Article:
The Love That Dare Not Speak Its Surname
What's wrong with marrying your cousin?
If you still won't cry uncle, let's look at hard-core incest. Advocates of cousin marriage say they're against sex between siblings, but they can't explain why. Cousincouples.com, the Web site to which the NSGC study refers couples for support services, wants to keep Big Brother out of the bedroom. The site argues that "sexual relations between consenting adults [are] no one's business but their own." Aunt Kate, the site's advice columnist, tells a reader who's shacking up with her half brother that "if you are consenting adults there is no prohibition on simply enjoying your relationship." The site's "Statement of Principles" touts the "special intimacy" of romance between cousins: "The love and chemistry of cousins is typically astronomical as compared with other couples. If non-cousin couples would take the time to educate themselves, they would be jealous of cousin couples!" By that logic, wouldn't sibling couples be even better?
Yes, the risk of disease in offspring of sibling couples is much higher. But why couldn't genetic screening take care of that problem? As cousincouples.com points out, "Current studies indicate that cousin couples have a lower ratio of miscarriages—perhaps because body chemistry of cousins is more similar." Wouldn't the chance of miscarriage be even lower for siblings?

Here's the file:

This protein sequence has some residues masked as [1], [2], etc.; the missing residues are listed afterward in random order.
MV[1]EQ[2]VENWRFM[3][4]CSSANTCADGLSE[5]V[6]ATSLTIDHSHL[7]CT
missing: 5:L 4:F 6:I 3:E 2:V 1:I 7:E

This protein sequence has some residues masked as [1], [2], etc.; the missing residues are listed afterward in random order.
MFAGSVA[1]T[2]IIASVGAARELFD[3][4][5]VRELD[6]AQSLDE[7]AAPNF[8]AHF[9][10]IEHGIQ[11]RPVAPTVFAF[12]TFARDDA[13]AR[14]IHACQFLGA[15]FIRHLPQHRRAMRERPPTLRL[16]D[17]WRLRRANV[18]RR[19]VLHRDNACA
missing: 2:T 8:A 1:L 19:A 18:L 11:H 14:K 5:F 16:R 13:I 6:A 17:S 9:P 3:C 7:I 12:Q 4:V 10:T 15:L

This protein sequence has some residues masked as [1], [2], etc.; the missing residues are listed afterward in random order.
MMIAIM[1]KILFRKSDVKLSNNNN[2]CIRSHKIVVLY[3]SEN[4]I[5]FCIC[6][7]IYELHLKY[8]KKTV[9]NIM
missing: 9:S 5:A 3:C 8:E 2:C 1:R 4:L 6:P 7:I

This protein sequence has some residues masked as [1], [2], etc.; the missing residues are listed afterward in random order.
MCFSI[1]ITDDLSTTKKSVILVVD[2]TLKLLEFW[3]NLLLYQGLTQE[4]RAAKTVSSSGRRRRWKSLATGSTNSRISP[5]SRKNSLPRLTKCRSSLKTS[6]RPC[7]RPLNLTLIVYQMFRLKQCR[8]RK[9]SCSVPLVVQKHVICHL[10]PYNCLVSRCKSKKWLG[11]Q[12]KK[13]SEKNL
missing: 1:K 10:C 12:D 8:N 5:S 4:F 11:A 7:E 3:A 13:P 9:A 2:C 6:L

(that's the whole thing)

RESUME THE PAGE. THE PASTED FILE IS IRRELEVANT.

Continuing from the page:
Many advocates of cousin marriage dismiss bans on the practice as racist. The authors of the NSGC study urge counselors to be "culturally respectful" of immigrant communities in which cousin marriage is "traditionally preferred." Why do these traditions promote cousin marriage? In some cases, because it promises "better treatment by in-laws" or because it keeps "goods and property within a family," says the study. That sounds more like pressure than freedom. Maybe we should worry more about whether people in these communities are free not to marry their cousins.
If cultural respect is your principle, how far do you carry it? According to the study, some African, Asian, and Middle Eastern cultures prefer marriages "between an uncle and niece." Should we respect those cultures by permitting those marriages? The question isn't just hypothetical: Minnesota law has a grandfather clause allowing uncle-niece marriages when "permitted by the established customs of aboriginal cultures." And what about people from Jewish or Christian traditions that stigmatize cousin marriage? Should their genetic counselors reflect that stigma?
As Frame Game found in the case of bestiality, the best argument against a questionable practice comes, inadvertently, from within it. In this case, the answer comes from Aunt Kate's advice column at cousincouples.com. "I tell almost ALL my correspondents who are considering expressing a more than casual affection for their cousin to remember a few important things," she writes. "The first one is that you already have a guaranteed, life long relationship that you will live with for a very long time. Don't mess it up."
This is the problem with sleeping with your cousin. You can move on from an ex-spouse or ex-lover, but there's no such thing as an ex-cousin. How are your parents and your ex's parents supposed to handle a nasty divorce or a breakup? How can they support their kids without antagonizing their siblings and their siblings' kids? You've wrecked your whole family. It isn't as bad as if you'd slept with a sibling, but it's a lot worse than if you'd slept with a friend or an officemate. We don't ban you from dating people at the office, but we don't tell you it's a great idea, either.
If you get into bed with your cousin, there's no need for Uncle Sam to throw you in jail. If it works out, great. If not, you'll find yourself in a jail no uncle will let you out of.
Will Saletan covers science, technology, and politics for Slate and says a lot of things that get him in trouble.
Illustration by Robert Neubecker.